If film still did not have certain quality advantages over digital, then VSCO, Alien Skin, DxO, Totally Red, Replichrome, and all those other film emulation plugins for LR and Photoshop would not be so popular.

People trying to emulate the look of different films does not logically mean that there are "certainly quality advanatges over digital." In fact, the different look that people are trying to emulate with such plugins has to do with lesser quality characteristics, such as poorer color accuracy, higher grain and lower resolution. If someone wants to do that for artistic reasons then that's another matter, an artistic one as opposed to a technical one.

I'll refrain from mentioning such a "lie" about LF film again though. There is apparently a point in size that film can no longer be considered film. I guess it's the point where Basalite no longer has a valid argument. After all, we never dare to compare different sizes of digital sensors to each other. That would also be a "lie" I suppose.

In the end, I do believe that 35mm film has been surpassed by FF digital.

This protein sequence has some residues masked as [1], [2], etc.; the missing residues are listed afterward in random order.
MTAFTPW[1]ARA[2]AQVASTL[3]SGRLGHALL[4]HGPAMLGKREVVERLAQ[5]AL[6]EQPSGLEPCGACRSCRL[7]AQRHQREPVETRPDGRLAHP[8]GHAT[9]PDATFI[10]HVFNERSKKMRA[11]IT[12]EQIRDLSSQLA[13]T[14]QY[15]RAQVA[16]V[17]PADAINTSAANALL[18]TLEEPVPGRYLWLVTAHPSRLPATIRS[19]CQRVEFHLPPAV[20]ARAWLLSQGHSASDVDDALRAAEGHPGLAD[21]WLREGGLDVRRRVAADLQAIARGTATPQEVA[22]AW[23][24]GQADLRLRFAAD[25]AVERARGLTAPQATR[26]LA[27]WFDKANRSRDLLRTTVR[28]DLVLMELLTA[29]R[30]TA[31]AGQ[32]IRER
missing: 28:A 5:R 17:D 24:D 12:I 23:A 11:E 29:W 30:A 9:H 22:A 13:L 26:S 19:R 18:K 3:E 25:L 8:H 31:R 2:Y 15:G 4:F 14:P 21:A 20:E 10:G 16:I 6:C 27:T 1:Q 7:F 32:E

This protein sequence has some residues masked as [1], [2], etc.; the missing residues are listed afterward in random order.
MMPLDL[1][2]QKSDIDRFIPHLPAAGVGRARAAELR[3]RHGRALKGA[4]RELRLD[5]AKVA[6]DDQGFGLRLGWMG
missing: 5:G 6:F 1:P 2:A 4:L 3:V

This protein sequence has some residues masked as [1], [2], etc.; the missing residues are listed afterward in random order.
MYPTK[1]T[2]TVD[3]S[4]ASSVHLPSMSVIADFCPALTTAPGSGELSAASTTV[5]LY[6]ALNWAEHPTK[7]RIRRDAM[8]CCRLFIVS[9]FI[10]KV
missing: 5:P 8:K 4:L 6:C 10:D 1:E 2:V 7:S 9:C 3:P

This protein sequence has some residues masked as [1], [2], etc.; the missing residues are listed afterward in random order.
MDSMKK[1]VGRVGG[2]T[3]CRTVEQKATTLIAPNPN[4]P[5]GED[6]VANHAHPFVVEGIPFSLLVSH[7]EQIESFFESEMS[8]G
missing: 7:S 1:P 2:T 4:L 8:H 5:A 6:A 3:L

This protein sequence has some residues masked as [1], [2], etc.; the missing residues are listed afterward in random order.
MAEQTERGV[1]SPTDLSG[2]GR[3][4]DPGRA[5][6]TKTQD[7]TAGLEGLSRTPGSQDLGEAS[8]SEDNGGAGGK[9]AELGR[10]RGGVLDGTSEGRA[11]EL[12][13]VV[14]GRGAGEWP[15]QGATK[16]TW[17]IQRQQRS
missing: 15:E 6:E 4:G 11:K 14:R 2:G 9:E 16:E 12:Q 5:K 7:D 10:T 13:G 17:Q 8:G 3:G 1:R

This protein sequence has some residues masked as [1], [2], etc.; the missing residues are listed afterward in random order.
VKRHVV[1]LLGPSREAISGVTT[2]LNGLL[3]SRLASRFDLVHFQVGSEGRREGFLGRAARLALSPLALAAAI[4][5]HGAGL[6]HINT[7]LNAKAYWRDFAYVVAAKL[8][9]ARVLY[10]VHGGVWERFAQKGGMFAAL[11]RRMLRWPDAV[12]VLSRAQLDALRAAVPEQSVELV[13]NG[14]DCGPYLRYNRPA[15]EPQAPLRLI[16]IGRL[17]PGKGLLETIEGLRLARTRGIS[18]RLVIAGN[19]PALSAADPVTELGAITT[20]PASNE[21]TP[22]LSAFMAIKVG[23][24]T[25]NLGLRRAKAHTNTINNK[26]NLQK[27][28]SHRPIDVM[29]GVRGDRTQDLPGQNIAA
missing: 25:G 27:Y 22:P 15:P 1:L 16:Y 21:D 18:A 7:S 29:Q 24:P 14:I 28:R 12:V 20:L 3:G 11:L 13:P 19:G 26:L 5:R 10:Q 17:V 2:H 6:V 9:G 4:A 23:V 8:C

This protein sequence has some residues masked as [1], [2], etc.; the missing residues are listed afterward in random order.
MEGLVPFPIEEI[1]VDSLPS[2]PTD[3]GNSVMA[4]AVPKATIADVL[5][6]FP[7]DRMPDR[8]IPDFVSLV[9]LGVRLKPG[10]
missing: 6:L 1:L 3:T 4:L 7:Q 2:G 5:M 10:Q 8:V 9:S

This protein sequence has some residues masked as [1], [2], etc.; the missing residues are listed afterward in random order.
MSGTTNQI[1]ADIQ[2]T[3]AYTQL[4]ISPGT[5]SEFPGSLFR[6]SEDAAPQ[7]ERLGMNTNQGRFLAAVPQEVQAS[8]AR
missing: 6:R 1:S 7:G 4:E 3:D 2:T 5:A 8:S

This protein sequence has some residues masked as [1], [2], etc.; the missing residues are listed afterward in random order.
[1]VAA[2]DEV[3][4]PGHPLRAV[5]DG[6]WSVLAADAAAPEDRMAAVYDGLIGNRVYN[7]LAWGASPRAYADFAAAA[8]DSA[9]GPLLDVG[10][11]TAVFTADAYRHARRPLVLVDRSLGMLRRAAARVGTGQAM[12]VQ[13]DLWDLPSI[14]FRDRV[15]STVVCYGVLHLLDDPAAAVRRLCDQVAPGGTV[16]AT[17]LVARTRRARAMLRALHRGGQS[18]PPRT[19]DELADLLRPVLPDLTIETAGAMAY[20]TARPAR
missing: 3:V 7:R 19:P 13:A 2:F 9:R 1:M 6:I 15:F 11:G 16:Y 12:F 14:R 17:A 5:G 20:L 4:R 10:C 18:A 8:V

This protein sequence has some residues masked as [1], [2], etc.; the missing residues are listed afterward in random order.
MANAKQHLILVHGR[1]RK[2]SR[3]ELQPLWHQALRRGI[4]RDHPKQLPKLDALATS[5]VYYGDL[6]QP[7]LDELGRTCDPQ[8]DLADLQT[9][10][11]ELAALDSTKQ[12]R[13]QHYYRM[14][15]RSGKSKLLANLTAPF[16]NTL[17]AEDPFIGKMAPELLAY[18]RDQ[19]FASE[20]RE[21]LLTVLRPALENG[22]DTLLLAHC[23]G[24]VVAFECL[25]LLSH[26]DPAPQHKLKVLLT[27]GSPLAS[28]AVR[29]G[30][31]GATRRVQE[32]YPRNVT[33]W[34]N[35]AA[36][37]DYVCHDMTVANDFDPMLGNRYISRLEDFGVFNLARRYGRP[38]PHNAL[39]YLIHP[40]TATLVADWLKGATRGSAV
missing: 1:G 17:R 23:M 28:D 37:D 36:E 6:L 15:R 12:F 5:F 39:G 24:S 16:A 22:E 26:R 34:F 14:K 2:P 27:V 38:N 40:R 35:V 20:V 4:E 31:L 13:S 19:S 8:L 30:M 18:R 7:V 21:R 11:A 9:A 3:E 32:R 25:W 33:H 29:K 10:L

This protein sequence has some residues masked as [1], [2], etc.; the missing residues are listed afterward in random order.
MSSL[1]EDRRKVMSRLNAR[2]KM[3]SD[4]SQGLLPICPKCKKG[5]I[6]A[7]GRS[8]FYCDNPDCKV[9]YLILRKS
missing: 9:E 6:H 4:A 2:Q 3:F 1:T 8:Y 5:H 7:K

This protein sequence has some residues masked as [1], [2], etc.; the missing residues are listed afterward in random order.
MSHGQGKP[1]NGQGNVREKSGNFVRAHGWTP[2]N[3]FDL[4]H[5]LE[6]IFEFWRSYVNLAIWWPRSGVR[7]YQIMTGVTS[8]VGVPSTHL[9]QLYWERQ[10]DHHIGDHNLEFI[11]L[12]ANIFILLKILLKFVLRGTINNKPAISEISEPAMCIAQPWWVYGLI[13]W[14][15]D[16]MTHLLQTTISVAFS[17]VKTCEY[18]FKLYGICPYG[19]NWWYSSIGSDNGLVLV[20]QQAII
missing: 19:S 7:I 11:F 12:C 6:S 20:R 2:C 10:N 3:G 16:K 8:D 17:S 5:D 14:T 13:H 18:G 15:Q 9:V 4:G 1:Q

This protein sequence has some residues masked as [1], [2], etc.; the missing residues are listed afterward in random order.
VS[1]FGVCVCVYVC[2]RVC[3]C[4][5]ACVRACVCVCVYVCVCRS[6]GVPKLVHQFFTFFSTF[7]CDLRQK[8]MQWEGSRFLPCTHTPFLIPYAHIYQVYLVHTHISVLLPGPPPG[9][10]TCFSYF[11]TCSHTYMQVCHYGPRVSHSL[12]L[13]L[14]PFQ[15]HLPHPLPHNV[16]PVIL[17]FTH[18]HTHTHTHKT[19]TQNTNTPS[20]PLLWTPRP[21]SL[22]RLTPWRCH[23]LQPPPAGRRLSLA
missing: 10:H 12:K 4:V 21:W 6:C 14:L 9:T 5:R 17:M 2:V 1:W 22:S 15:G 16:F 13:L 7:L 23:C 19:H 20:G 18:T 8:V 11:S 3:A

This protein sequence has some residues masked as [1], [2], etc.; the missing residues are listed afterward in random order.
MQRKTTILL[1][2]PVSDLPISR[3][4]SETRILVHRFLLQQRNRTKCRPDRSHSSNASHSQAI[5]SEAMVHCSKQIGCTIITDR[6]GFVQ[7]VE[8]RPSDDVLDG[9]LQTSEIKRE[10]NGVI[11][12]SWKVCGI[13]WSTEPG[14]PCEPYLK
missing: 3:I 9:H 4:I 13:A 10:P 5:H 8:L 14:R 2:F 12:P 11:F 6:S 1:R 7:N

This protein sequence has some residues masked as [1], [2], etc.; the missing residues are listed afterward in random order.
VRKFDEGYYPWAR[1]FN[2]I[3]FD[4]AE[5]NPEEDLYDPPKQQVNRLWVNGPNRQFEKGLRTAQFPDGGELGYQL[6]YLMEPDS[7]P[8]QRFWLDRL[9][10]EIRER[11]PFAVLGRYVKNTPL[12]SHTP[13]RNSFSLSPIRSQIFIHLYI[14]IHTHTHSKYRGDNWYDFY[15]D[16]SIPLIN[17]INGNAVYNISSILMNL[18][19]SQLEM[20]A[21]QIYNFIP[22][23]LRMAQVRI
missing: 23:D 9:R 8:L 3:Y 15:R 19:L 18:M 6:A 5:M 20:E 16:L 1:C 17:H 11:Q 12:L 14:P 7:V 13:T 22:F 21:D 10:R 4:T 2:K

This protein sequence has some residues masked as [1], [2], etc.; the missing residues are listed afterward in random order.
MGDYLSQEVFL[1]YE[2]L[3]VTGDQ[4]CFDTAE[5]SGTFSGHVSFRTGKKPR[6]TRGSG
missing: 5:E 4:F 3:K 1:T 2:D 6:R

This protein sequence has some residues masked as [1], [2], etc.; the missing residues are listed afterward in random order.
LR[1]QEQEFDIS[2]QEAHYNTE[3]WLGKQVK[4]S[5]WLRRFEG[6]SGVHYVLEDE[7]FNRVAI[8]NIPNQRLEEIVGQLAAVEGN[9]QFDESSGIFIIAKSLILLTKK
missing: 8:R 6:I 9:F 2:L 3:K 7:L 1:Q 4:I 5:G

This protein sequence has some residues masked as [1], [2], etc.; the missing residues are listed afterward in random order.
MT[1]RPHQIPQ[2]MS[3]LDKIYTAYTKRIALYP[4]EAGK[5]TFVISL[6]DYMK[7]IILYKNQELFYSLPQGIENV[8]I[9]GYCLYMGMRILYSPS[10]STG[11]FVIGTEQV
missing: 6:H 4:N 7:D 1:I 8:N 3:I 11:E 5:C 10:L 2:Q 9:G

Very good. Now you are making a fair comparison.

It's why I shoot a lot with my FF DSLR. And with the D800 and Sony 7R, FF DSLRs are seriously challenging MF film in terms of pure resolution. Again, I do believe that. And we should all be happy. BUT, film still has relevancy for many and film (yes, LF film) can still outperform digital in any format. Where's the harm in that? We live in amazing times when a photographer can choose and take advantage of both if he or she chooses.

I never said large format can not "outperform" digital. Since there is no digital large format, that's obvious. I was comparing like for like image capture areas, and you know that.

I only know that you argue that digital has surpassed film. And the answer is, "it depends."